A Chinese Civil War to Dwarf All Others
The New York Times reviews a new book, Autumn in the Heavenly Kingdom: China, the West, and the Epic Story of the Taiping Civil War, which looks at the Taiping Rebellion, one of the bloodiest periods of Chinese history, which is little known by non-specialists outside the country:
There should be a term in German that describes the sinking feeling you have when reading a serious book of scholarship, one whose determined author deserves praise and tenure, that no civilian reader should pick up, that will not warm in your hands, that will make you regret the 10 hours of your life lost to it, and that, once put down, will not cry out to be picked back up.
Such a book is “Autumn in the Heavenly Kingdom: China, the West, and the Epic Story of the Taiping Civil War,” by Stephen R. Platt, a young academic who has a Ph.D. in Chinese history from Yale and is an associate professor at the University of Massachusetts, Amherst. He’s written a dense, complex work, about a war too little known in the United States, in which the narrative pilot light never ignites.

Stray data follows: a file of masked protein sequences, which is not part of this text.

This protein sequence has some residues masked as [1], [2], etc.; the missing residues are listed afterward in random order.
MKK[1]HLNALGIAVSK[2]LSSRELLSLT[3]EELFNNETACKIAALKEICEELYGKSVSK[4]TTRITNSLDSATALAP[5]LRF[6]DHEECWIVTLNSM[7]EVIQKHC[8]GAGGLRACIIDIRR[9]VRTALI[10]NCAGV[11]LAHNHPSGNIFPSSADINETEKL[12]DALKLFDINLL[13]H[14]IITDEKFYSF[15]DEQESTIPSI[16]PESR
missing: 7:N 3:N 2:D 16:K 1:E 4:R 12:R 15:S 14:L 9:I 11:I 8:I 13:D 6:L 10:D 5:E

This Chinese civil war lasted from 1851 to 1864, overlapping in its end with America’s Civil War. Mr. Platt describes it as “not only the most destructive war of the 19th century, but likely the bloodiest civil war of all time.”
Some 20 million people lost their lives, many of them in grotesque ways. There are enough beheadings, flayings, rapes, suicides, disembowelments, mass killings and acts of cannibalism in “Autumn in the Heavenly Kingdom” — more about these things in a moment — that it can seem like a version of Sun Tzu’s “Art of War” spat into being by Cormac McCarthy.
In the Wall Street Journal, China Beat’s Jeffery Wasserstrom has a more generous description of Platt’s writing:
Stephen Platt’s “Autumn in the Heavenly Kingdom” is an impressive, gracefully written account of the war that ensued. Like many historians of our War Between the States, Mr. Platt presents stirring accounts of battles and finely etched portraits of military commanders. On the insurgent side, the commanders included figures like Chen Yucheng (aka the “Brave King”), who started his life in poverty and ended it near the top of the Taiping hierarchy. Ranged against Chen were men such as Li Hongzhang, a famous military modernizer, and Li’s mentor, Zeng Guofan. A shrewd strategist torn by competing loyalties—to his family, his home province of Hunan and the dynasty he served—Zeng did more than anyone else to topple Hong’s Taiping Kingdom. Mr. Platt’s richly textured portrait of this complex, conflicted official is one of the strengths of the book.